CICs should feature all of the essential health and safety information. This includes the details of any chemicals that are going to be used, the concentration, and the relevant time frames. There should also be any instructions for lock offs. It’s helpful if there is a picture of where you lock off, then details of how the machine is locked off and at what stage of the process.  

PPE also sits under the umbrella of health and safety. From cut resistant gloves to full face visors, all of the equipment requirements need to be clearly listed.  

Finally, the CIC needs to include any special precautions. For example, there might be a piece of equipment that is especially heavy and needs two people to carry it. Alternatively, you might be working with a machine that requires a blade guard. Any such requirement needs to be documented in detail.  

Cleaning Instruction Cards (part three)

The bulk of the CIC is the method, essentially how you are going to carry out the clean. It’s possible there will be multiple processes for each piece of equipment. Think allergen cleans, daily cleans, deep cleans, periodical cleans, and interim cleans. Each process needs to have a different description and Phil strongly recommends using annotated photos.  

Last but not least, the CIC needs to have key inspection points. These are the points that an auditor will check first, so it is important that they are checked after every clean. 

Creating Cleaning Instruction Cards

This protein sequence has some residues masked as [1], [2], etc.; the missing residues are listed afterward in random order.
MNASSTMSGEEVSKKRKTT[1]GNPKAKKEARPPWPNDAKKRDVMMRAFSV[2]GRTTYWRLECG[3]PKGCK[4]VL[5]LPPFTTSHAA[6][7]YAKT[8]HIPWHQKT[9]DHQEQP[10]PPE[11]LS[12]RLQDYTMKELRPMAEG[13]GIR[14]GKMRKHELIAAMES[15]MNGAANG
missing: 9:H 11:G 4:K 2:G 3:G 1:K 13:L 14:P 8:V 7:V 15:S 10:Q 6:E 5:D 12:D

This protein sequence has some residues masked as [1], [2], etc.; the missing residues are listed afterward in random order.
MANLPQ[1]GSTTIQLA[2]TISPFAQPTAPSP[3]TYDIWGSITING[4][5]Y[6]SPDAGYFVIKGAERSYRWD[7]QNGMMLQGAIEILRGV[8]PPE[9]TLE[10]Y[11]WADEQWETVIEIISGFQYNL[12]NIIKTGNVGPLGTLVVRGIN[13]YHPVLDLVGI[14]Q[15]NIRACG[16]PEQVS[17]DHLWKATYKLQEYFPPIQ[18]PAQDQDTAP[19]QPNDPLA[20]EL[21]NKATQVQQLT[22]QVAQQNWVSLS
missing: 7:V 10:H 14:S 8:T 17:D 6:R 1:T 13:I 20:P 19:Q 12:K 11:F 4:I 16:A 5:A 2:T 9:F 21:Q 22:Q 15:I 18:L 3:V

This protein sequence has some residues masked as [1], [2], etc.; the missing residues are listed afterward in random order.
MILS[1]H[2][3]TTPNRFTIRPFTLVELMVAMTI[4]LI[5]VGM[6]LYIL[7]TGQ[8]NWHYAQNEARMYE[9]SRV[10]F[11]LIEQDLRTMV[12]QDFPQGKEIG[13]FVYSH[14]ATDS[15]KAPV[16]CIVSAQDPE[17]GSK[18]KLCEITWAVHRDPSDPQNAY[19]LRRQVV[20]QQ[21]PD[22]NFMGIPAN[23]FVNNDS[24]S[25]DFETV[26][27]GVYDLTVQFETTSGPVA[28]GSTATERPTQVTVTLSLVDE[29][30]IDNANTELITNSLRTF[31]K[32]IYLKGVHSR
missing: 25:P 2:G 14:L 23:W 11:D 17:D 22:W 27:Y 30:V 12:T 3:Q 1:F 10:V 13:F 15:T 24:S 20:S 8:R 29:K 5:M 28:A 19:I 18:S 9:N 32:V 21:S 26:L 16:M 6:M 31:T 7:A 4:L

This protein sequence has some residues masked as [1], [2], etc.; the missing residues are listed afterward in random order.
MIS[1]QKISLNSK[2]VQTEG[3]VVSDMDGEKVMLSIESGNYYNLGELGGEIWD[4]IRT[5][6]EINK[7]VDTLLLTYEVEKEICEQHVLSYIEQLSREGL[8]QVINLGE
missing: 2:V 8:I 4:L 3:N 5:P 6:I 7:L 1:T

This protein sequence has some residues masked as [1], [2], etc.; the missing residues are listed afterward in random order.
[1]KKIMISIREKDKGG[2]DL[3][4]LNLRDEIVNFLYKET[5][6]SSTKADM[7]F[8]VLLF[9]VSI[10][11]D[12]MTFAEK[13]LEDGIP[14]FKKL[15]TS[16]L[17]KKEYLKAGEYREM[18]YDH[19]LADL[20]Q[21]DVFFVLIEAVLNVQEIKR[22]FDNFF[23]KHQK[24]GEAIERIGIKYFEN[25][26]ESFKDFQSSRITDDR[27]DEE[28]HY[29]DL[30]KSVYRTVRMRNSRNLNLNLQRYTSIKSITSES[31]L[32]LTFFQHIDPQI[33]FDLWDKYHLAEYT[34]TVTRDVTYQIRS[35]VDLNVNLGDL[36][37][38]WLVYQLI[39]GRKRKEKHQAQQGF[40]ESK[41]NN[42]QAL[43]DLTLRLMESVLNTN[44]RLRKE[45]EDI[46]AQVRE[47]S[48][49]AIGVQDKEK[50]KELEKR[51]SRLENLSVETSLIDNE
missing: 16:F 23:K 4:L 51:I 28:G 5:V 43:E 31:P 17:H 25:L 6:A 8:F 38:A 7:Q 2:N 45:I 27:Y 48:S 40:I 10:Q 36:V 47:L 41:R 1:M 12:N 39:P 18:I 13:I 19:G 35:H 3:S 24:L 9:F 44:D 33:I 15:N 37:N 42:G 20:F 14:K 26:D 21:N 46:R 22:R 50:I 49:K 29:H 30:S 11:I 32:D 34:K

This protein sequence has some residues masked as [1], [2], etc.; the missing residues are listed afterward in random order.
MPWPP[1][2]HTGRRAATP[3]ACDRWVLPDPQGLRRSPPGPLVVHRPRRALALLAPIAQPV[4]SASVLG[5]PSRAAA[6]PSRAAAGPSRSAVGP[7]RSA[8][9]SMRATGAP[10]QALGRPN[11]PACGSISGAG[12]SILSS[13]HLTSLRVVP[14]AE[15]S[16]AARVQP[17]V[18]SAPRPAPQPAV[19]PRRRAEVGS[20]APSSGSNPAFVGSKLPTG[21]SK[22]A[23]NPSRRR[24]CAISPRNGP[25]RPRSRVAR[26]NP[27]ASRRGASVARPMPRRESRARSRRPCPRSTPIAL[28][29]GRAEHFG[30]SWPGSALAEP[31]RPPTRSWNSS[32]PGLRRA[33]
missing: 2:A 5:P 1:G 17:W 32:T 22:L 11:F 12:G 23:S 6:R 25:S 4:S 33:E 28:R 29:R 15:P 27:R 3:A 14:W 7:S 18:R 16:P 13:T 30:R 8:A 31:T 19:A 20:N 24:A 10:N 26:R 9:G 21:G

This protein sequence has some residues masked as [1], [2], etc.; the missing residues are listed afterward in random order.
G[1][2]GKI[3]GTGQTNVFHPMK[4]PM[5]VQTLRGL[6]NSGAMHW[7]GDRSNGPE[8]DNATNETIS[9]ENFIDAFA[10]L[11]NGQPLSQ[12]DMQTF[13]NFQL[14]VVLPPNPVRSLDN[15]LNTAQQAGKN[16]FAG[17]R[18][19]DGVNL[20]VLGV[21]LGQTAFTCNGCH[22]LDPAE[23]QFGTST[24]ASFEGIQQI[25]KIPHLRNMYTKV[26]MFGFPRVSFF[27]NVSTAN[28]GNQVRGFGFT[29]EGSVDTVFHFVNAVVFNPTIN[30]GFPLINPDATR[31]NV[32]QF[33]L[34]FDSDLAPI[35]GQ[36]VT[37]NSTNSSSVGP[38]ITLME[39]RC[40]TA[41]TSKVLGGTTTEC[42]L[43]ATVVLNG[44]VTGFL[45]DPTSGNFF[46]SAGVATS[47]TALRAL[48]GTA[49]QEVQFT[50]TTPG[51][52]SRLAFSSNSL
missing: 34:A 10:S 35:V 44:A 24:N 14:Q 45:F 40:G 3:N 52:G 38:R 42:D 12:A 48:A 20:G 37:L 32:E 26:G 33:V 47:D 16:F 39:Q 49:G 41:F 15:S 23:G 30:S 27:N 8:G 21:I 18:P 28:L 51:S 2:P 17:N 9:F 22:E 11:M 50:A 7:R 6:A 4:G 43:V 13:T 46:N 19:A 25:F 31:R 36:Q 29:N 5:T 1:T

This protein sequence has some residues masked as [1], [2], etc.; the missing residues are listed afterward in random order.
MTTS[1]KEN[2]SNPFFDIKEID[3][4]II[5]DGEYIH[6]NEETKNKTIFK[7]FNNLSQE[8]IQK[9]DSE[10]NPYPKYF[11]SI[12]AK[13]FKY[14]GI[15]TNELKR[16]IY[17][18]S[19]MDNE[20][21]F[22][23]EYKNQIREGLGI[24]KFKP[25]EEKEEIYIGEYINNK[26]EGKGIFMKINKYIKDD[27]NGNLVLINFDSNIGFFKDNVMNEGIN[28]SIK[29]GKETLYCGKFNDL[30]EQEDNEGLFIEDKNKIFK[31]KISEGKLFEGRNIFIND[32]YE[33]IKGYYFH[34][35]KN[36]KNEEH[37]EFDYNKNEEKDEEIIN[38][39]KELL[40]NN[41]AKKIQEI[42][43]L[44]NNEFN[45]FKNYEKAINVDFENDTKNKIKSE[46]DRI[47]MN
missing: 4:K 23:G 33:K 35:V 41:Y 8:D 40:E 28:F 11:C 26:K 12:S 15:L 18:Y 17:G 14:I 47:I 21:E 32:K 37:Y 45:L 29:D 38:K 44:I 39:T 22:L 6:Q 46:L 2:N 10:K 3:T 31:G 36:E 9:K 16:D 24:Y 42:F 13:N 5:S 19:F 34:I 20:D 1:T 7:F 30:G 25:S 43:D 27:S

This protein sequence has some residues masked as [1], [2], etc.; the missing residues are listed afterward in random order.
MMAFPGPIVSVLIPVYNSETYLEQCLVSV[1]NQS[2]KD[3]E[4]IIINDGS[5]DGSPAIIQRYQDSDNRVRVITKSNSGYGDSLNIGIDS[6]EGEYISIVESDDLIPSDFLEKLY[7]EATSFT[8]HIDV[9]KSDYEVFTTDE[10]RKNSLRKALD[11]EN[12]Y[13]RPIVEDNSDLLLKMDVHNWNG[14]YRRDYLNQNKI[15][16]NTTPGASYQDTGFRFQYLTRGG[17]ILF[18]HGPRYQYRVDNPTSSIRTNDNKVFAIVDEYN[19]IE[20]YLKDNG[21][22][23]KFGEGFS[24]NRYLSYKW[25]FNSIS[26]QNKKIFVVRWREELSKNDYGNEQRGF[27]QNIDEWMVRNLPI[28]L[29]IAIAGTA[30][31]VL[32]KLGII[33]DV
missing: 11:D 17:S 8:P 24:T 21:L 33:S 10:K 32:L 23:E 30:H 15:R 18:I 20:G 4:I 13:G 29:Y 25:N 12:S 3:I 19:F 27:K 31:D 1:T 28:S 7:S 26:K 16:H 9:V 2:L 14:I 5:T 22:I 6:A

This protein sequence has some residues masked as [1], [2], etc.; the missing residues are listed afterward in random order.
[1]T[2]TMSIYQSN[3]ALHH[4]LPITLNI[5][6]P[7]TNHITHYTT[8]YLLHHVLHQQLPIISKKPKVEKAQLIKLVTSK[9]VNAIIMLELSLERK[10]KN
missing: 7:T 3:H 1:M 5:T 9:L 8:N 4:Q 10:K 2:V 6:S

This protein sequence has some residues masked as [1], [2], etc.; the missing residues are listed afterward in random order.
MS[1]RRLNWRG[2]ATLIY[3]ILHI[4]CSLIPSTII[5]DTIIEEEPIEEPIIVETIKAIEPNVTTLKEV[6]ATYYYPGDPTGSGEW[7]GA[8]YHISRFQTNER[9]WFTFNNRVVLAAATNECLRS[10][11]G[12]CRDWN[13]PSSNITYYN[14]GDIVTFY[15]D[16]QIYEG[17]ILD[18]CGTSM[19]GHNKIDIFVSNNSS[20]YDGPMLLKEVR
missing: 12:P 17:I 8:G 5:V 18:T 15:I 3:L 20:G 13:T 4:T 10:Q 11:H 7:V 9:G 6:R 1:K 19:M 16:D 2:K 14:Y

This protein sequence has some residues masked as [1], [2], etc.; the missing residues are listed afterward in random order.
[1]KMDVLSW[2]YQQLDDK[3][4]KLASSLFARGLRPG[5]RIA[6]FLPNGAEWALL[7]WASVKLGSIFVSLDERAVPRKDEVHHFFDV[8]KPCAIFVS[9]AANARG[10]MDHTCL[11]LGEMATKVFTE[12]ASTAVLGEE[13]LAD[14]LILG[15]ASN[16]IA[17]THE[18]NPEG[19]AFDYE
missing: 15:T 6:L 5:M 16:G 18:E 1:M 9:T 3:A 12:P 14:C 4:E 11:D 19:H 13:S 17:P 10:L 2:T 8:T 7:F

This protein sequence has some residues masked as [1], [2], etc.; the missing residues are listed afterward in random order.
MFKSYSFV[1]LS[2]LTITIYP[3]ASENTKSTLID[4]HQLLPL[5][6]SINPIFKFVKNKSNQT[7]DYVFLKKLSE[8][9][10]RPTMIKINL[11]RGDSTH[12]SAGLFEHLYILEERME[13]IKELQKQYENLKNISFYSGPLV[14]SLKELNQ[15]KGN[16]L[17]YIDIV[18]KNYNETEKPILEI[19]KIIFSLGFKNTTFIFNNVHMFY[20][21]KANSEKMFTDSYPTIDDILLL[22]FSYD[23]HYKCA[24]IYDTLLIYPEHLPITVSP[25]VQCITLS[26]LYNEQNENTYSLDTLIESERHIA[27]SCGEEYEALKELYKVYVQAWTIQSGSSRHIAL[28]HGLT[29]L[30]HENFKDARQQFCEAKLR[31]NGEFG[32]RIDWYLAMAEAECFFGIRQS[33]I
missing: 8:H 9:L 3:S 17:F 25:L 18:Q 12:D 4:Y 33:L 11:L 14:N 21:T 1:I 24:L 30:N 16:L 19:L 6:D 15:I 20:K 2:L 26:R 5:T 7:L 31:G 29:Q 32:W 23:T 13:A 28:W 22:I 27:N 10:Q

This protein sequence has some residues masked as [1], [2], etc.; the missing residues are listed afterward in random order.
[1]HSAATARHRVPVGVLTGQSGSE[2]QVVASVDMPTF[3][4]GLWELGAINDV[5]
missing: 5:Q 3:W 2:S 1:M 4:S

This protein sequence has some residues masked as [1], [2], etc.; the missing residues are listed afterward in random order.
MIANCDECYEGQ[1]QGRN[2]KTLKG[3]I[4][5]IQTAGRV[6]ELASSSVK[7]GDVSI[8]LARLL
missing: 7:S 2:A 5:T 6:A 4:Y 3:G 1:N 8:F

Most chemical companies have their own software for creating Cleaning Instruction Cards. CICs can also be created independently – built in Word or Excel. Hygiene Operatives are ultimately responsible for creating these cards, but it is often a good idea to turn to other departments for input. In his experience, Phil often turned to engineering to make sure the strip down of a machine is safe, that engineering doesn’t have to be directly involved in the strip down, and that the process is going to result in all the correct pieces of equipment being accessed. Phil also recommends turning to your health and safety department for guidance.  

Recording a Validated Clean

A complete Cleaning Instruction Card will also feature a Validated Clean. Establishing a Validated Clean can be a bit confusing, as the best way to work out what method to use is to clean the machine. However, it’s hard to do this correctly without a CIC in place. The solution is to find a version of the equipment that is already in existence and already has a CIC. You can then use this information to inform your initial clean.  

You will also find that most cleaning processes have, more or less, the same six steps:  

  1. Rinse
  2. Chemical Foam
  3. Manual Agitation
  4. Second Rinse
  5. Disinfection
  6. Final Rinse

For further details, it is worth reaching out to your cleaning supplier, as a lot of the major chemical companies employ application specialists. Another idea is to reach out to the manufacturer of the machine, as some companies share cleaning instructions alongside the expected manuals. These instructions will be very basic, so you won’t receive the details of which chemicals to use or when to clean the machines, but you will get a better idea of how to strip a machine and discover which parts are vital to the cleaning process. Finally, Phil recommends reaching out to your engineering department, talking to the person who ordered the equipment, and reading the manual that came with the order. 

In the second episode of The Hygiene Hustle, Phil explores everything you need to know about Validation, so don’t forget to tune into the next release.

For exciting updates, Phil is on Instagram @hygienehustlepod and receives emails at: Phil is also happy to answer any questions and take topic requests for future episodes.